Upon the wings of this initial success, Khun Parry continued to use her world experience to change the minds of some long-established bureaucrats who, amongst other old-fashioned beliefs, thought English education in Thailand was unnecessary because Thailand had never been colonised. In her eyes, this mentality was totally unacceptable in the globalising world and would put Thailand well behind other nations. She became a director of Bangkok Patana School and used her time to fight for reforms which allowed more international schools to open in Thailand with the hope that the country would one day become an educational hub.
When she began her journey, there were only 5 international schools in Thailand; now there are over 175 and that number continues to grow every year. As the founder of the International Schools Association of Thailand (ISAT) and as president for 2 terms, she has used the collective bargaining power of all the international schools to get the government to reform regulations to benefit the students.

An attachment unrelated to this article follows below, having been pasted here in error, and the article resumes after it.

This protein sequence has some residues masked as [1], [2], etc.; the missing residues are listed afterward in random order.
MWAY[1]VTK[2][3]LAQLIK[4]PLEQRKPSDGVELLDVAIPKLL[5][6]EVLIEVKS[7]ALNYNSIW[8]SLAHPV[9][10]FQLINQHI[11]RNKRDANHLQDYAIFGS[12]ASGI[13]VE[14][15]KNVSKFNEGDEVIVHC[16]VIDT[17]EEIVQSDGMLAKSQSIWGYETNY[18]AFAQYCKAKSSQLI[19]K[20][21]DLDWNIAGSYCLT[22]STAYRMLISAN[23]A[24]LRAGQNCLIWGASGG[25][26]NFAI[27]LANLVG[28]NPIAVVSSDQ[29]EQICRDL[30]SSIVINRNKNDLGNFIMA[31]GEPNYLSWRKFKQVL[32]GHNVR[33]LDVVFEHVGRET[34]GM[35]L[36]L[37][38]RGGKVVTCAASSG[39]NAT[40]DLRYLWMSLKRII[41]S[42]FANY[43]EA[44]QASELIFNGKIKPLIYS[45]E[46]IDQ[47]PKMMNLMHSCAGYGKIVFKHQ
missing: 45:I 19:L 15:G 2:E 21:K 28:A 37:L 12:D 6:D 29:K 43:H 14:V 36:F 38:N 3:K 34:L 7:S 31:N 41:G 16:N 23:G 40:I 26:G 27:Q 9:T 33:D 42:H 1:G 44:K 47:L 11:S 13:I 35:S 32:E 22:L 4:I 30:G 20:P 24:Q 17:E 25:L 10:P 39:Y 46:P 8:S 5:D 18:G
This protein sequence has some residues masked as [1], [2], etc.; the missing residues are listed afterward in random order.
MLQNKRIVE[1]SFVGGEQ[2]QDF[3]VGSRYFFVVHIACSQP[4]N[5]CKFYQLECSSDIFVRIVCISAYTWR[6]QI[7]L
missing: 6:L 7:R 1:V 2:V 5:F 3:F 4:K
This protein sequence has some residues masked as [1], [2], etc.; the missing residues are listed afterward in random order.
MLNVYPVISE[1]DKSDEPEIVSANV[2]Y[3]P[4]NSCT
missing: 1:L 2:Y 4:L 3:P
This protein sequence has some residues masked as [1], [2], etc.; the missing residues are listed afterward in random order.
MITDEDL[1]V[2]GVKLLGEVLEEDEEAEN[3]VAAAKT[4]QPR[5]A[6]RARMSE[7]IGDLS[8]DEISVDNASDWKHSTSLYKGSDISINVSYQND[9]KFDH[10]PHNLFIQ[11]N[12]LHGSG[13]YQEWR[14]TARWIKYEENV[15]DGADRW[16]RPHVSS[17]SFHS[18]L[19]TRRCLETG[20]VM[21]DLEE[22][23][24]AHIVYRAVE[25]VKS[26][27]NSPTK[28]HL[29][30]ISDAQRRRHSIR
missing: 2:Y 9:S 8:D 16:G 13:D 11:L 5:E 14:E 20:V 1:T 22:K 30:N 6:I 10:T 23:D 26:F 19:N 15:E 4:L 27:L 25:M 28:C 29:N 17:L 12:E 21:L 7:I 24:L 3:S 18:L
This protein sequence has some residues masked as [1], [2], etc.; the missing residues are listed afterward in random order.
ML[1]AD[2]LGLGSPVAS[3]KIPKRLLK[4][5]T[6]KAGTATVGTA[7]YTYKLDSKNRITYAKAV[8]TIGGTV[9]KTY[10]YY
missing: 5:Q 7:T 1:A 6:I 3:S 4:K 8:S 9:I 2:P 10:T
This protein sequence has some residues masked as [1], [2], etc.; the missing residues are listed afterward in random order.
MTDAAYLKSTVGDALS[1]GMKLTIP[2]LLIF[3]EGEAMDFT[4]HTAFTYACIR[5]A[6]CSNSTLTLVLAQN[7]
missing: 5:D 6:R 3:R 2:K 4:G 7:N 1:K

On a larger scale, she believes that if excellent students and families can be attracted here because of the top tier educational institutions, their money and their minds will stay in Thailand and help to develop the country economically. On the smaller scale, she believes that parents should have a choice in where they send their children to school and those schools should be of the highest standard possible.
After being appointed to the Ministry of Education three years ago by General Prayut Chan-Ocha, she has shifted her fire towards a major overhaul of English education in Thailand. As she said, regardless of your political opinions, the current administration has been in place for three years and this has created the much-needed stability that the MoE requires to actually make real changes. Previously, the ministers had changed every year, leaving little opportunity to actually get initiatives off the ground.